It has taken many years for Fire Exit to be respected in the community and I think we are still on that journey. We have to earn our place at the table by doing good work and telling stories worth telling. I think people are interested in our stories because they aren’t being told anywhere else. Audiences are realizing that the topic of faith shouldn’t be that taboo.
We also have a good reputation for being a fun company to work worth; we pay our bills on time, treat everyone with respect, and try to build community. One professional actor that worked with us said she had never been treated so well, especially for a “non”-professional company.
Our choice to not go professional is based on the reality that we would be very limited in who we could work with once we make that decision. I think there are some amazingly talented people that are stay-at-home parents and bankers and businesspeople – people who want to be excellent and want to improve. Yes, money is a factor as well, but we have also found many people who simply want to work with us and tithe us their time and talent. There are few things that model biblical community more than creating a theatrical performance. Everyone’s role is important to both the process and the product.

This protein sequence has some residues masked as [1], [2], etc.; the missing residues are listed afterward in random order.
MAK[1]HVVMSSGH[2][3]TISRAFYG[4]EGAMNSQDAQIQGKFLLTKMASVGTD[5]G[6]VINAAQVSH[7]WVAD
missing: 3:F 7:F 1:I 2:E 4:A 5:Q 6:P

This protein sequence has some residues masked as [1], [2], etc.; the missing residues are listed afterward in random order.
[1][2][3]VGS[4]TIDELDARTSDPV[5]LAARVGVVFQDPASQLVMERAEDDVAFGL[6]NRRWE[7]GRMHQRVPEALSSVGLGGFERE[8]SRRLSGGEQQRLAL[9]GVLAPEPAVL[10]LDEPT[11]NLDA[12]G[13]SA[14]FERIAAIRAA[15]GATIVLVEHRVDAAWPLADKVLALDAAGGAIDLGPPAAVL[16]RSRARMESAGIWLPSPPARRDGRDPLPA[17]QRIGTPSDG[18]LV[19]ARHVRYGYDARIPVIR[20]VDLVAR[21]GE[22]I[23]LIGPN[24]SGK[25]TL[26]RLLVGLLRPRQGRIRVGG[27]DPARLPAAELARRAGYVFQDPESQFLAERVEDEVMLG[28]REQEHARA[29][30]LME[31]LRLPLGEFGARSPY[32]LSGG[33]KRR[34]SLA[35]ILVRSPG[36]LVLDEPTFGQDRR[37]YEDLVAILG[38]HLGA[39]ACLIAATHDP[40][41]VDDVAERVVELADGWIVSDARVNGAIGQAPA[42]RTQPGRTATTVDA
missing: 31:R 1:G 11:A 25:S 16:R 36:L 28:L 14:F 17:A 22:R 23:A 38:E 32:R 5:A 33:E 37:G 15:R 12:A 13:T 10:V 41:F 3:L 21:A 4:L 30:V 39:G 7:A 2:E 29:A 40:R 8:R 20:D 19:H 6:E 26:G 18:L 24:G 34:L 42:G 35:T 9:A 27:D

Where have you seen the project bear fruit?
Obviously, we have surpassed the odds by simply surviving this long. We have a strong base of audience, patrons, sponsors and artists who believe in what we do. We have been able to produce numerous world premieres and have been awarded some local accolades.